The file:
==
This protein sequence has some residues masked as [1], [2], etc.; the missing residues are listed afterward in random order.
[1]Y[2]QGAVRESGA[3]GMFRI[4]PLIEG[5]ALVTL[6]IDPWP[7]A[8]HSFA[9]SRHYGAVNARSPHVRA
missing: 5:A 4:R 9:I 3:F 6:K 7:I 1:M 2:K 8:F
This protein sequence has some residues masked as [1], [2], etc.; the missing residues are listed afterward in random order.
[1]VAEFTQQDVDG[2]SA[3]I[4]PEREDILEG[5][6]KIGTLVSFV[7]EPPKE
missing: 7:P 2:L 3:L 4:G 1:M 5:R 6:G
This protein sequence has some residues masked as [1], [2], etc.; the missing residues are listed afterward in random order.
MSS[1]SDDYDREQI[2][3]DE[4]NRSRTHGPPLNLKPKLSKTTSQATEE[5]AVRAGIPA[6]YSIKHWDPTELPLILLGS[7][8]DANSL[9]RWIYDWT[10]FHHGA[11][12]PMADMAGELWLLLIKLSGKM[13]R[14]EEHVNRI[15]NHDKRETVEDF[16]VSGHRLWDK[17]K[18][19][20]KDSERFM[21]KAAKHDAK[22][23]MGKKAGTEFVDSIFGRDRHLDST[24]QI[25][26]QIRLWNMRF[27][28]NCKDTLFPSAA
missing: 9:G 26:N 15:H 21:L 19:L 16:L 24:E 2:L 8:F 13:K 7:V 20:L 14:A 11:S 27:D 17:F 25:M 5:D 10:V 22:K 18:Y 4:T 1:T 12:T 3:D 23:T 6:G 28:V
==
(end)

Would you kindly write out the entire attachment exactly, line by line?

This protein sequence has some residues masked as [1], [2], etc.; the missing residues are listed afterward in random order.
[1]Y[2]QGAVRESGA[3]GMFRI[4]PLIEG[5]ALVTL[6]IDPWP[7]A[8]HSFA[9]SRHYGAVNARSPHVRA
missing: 5:A 4:R 9:I 3:F 6:K 7:I 1:M 2:K 8:F
This protein sequence has some residues masked as [1], [2], etc.; the missing residues are listed afterward in random order.
[1]VAEFTQQDVDG[2]SA[3]I[4]PEREDILEG[5][6]KIGTLVSFV[7]EPPKE
missing: 7:P 2:L 3:L 4:G 1:M 5:R 6:G
This protein sequence has some residues masked as [1], [2], etc.; the missing residues are listed afterward in random order.
MSS[1]SDDYDREQI[2][3]DE[4]NRSRTHGPPLNLKPKLSKTTSQATEE[5]AVRAGIPA[6]YSIKHWDPTELPLILLGS[7][8]DANSL[9]RWIYDWT[10]FHHGA[11][12]PMADMAGELWLLLIKLSGKM[13]R[14]EEHVNRI[15]NHDKRETVEDF[16]VSGHRLWDK[17]K[18][19][20]KDSERFM[21]KAAKHDAK[22][23]MGKKAGTEFVDSIFGRDRHLDST[24]QI[25][26]QIRLWNMRF[27][28]NCKDTLFPSAA
missing: 9:G 26:N 15:H 21:L 19:L 16:L 24:E 2:L 8:F 13:K 7:V 20:L 14:A 11:S 27:D 17:F 25:M 5:D 10:V 22:K 18:Y 4:T 1:T 12:T 3:D 23:T 6:G 28:V